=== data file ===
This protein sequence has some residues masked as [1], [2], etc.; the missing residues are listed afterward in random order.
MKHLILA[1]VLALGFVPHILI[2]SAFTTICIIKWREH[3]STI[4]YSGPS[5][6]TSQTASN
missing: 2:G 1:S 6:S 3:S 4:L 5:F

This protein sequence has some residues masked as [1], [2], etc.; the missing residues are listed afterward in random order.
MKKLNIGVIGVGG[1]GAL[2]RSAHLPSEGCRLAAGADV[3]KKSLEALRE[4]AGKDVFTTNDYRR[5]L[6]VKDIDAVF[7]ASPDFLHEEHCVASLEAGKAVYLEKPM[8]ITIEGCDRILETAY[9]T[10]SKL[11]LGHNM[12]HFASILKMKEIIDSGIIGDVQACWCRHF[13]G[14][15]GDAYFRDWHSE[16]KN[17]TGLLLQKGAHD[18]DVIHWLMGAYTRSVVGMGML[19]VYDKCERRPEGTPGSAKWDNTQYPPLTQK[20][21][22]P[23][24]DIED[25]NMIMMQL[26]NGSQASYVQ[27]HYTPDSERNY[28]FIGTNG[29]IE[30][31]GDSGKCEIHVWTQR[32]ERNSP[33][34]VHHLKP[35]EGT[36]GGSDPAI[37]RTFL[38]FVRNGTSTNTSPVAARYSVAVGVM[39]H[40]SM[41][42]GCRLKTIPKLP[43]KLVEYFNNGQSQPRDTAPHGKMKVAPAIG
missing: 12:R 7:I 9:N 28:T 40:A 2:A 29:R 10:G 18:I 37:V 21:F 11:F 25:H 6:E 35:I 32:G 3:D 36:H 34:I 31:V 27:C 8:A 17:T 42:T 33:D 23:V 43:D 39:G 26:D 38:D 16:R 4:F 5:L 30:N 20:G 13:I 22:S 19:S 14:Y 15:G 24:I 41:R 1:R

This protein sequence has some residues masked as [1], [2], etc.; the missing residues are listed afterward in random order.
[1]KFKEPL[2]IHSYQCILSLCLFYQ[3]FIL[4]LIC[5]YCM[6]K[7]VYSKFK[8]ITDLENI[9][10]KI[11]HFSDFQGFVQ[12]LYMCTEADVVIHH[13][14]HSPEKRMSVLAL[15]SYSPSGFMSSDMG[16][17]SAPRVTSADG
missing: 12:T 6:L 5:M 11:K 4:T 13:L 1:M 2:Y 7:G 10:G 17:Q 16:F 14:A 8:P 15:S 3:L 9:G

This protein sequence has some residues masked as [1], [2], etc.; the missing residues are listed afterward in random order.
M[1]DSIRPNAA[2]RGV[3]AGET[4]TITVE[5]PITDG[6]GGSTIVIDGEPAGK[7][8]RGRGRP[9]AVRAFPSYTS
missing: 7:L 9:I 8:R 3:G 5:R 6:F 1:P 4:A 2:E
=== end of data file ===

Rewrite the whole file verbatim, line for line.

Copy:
This protein sequence has some residues masked as [1], [2], etc.; the missing residues are listed afterward in random order.
MKHLILA[1]VLALGFVPHILI[2]SAFTTICIIKWREH[3]STI[4]YSGPS[5][6]TSQTASN
missing: 2:G 1:S 6:S 3:S 4:L 5:F

This protein sequence has some residues masked as [1], [2], etc.; the missing residues are listed afterward in random order.
MKKLNIGVIGVGG[1]GAL[2]RSAHLPSEGCRLAAGADV[3]KKSLEALRE[4]AGKDVFTTNDYRR[5]L[6]VKDIDAVF[7]ASPDFLHEEHCVASLEAGKAVYLEKPM[8]ITIEGCDRILETAY[9]T[10]SKL[11]LGHNM[12]HFASILKMKEIIDSGIIGDVQACWCRHF[13]G[14][15]GDAYFRDWHSE[16]KN[17]TGLLLQKGAHD[18]DVIHWLMGAYTRSVVGMGML[19]VYDKCERRPEGTPGSAKWDNTQYPPLTQK[20][21][22]P[23][24]DIED[25]NMIMMQL[26]NGSQASYVQ[27]HYTPDSERNY[28]FIGTNG[29]IE[30][31]GDSGKCEIHVWTQR[32]ERNSP[33][34]VHHLKP[35]EGT[36]GGSDPAI[37]RTFL[38]FVRNGTSTNTSPVAARYSVAVGVM[39]H[40]SM[41][42]GCRLKTIPKLP[43]KLVEYFNNGQSQPRDTAPHGKMKVAPAIG
missing: 12:R 7:I 9:N 28:T 40:A 2:A 29:R 10:G 18:I 37:V 21:F 11:F 25:H 6:E 35:I 32:G 3:D 36:H 34:I 31:V 27:C 8:A 17:T 42:T 33:D 23:V 43:D 39:G 26:D 38:D 16:R 4:F 5:L 30:N 20:G 13:I 22:S 19:S 14:Y 15:G 24:I 41:R 1:R

This protein sequence has some residues masked as [1], [2], etc.; the missing residues are listed afterward in random order.
[1]KFKEPL[2]IHSYQCILSLCLFYQ[3]FIL[4]LIC[5]YCM[6]K[7]VYSKFK[8]ITDLENI[9][10]KI[11]HFSDFQGFVQ[12]LYMCTEADVVIHH[13][14]HSPEKRMSVLAL[15]SYSPSGFMSSDMG[16][17]SAPRVTSADG
missing: 12:T 6:L 5:M 11:K 4:T 13:L 1:M 2:Y 7:G 10:G 17:Q 16:F 14:A 8:P 15:S 3:L 9:G

This protein sequence has some residues masked as [1], [2], etc.; the missing residues are listed afterward in random order.
M[1]DSIRPNAA[2]RGV[3]AGET[4]TITVE[5]PITDG[6]GGSTIVIDGEPAGK[7][8]RGRGRP[9]AVRAFPSYTS
missing: 7:L 9:I 8:R 3:G 5:R 6:F 1:P 4:A 2:E